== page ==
Monday, February 22, 2010

Not Good at Normal

I seem to be not very good at being normal. Some days I want to be; it feels like it would be so much easier. That fact alone (that it seems to be easier) proves that "normal" is my own delusion. Not that "normal" doesn't exist; it does, as the most common personal trait or event. But since no one has every trait that is most common or experiences every event that is the most ordinary, no one is normal. (And, conversely, even if someone WAS like that, having every highest occurring trait and experience that person would be so unique as to be completely abnormal, since it is normal to be deviant.)

But seriously, some days I wish for an ordinary life with ordinary problems and being able to get out of my head. My mind wanders often, and not always in meaningful or productive ways. For example, I was performing a menial labor task that required no real thinking, and so I started to ponder numbers and their visual opposites, like 12 and 21, 13 and 31, and so forth. It occurred to me that 12 and 21 were 9 numbers apart, and 13 and 31 were 18 numbers apart. Then followed a thought process that involved thinking of a formula to explain this relation, in that when two two digit numbers are visual opposites, take the larger digit, subtract the smaller, and multiply the resulting number by 9 and that's how many numbers apart the visual opposites are. Numerically put, 12 to 21, 2-1=1, 1x9= 9, 12 and 21 are 9 numbers apart. 15 and 51, 5-1=4, 4x9=36, 15 and 51 are 36 numbers apart. It's true for every two digit number; I didn't go any further than that with it.

Why, you may ask, does it matter? It doesn't. A better question is why I was thinking about math at all. It was interesting enough to keep me from thinking about other things, more difficult things with less elegant answers. Like what am I supposed to do when I can't wear glasses because they give me migraines, and the back of my eyelids have developed a dermatological allergy to contacts? Lasik is never considered medically necessary, so I guess I save up for a few years and try to deal with my eyelids trying to blink out my contacts until then.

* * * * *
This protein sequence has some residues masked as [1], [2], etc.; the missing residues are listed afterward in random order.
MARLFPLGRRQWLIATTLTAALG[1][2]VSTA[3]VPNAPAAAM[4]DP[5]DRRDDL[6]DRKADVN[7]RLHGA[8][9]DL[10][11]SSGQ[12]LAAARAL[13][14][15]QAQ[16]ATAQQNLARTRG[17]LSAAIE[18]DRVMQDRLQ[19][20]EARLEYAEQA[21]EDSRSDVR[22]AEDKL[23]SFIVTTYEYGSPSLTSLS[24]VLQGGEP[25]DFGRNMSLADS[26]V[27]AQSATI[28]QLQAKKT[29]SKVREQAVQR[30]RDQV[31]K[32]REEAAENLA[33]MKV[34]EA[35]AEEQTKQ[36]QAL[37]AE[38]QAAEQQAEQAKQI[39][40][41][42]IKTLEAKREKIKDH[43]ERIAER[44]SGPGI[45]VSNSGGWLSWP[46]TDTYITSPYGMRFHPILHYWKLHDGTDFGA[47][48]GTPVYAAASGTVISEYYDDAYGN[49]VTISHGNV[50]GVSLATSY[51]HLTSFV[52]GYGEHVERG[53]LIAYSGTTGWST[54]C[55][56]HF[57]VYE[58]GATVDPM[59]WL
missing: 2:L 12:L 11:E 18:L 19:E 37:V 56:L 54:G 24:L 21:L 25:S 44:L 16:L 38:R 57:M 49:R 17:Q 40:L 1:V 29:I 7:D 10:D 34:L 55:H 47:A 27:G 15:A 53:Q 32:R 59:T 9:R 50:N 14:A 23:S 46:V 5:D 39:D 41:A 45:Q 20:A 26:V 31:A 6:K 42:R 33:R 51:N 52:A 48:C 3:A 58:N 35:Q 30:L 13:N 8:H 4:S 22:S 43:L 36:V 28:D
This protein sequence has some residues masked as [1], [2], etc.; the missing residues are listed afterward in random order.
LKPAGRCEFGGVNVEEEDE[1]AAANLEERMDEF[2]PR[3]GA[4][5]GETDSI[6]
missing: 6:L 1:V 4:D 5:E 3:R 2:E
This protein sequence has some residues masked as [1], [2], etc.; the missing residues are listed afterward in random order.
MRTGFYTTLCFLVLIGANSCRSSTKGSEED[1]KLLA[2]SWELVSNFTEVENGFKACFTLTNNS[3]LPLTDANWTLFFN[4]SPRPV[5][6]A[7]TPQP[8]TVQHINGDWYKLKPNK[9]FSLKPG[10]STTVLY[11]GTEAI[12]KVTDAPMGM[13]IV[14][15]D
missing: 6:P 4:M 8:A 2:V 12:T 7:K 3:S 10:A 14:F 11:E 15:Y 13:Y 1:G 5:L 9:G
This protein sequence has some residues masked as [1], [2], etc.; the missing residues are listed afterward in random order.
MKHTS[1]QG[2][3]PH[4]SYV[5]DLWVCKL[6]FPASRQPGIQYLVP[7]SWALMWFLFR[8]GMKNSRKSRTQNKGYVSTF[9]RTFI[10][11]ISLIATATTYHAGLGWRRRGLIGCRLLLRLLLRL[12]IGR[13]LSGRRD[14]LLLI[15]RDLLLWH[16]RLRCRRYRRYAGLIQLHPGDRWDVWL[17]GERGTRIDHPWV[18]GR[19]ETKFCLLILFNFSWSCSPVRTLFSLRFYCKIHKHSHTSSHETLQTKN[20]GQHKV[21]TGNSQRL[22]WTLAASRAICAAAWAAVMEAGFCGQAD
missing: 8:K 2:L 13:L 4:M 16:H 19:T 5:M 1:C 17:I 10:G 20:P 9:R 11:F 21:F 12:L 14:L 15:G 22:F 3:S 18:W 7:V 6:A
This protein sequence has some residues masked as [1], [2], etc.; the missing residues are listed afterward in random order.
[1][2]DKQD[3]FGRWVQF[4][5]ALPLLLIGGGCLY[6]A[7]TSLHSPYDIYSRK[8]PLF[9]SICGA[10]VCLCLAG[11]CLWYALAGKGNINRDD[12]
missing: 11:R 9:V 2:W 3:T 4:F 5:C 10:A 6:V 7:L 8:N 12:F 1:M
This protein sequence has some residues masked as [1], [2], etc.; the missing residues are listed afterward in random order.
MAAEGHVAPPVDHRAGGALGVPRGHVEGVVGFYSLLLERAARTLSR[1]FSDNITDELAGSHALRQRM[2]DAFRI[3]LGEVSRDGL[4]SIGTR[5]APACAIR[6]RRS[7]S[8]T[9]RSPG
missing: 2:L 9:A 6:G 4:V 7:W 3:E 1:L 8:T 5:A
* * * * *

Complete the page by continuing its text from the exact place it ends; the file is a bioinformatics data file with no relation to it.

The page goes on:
That's the least of my current concerns. The greatest current concern I don't want to talk about because I don't want to think about it any more, and if I began talking about it I'd want to divulge everything and that would just reveal what a terrible person I really am. Yes, yes, I know I promised to be honest here, but I'm not far enough along in this journey yet to be this honest. Suffice it to say that sometimes I consider horrible things as additions to a resume, rather than with trepidation or fear. I always wanted my life to be interesting.

Lately I've been tired of trying to be normal. Cracks are beginning to show in the overall facade of the "everything is fine, everyone is happy," that is my most often worn persona. I want to take a vacation; not just dropping my kids off with my parents and flying to Hawaii (although I would grab that chance in a nanosecond) but a vacation from being ME. I want to BE someone else for a while, fully and wholeheartedly, someone with problems and concerns completely different from mine. Not because I think their life is easier- oh no, that's an enormous pet peeve of mine- but just to get a break from MY constant inner monologue and deal with something new and fresh.

Now that I've mentioned it, let me explain my pet peeve: I'm 100% behind the idea that life is meant to be a test, to prepare us for something infinitely more expansive. We all have problems, crosses to bear, trials to overcome, and everyone's set of problems is as un-normal as they are. Growing up, whenever I was having a problem or trial or bad experience, my mother would employ the same tactic to make me feel better by trying to give me perspective; she would tell me about someone she knew who was having an even harder, longer, more painful experience than I was. This irritated me to no end. I had a bad knee injury and had to use a walker to get around my apartment and to care for my two toddlers; during that time a friend of mine twisted her ankle. We were on the phone, and she was telling me about how painful and frustrating her injury was, then suddenly she stopped and apologized. "Yours is way worse," was her reason for the apology. You know what? My knee being was as useful as having my thigh and calf attached by a marshmallow, but that did NOT make her ankle hurt less.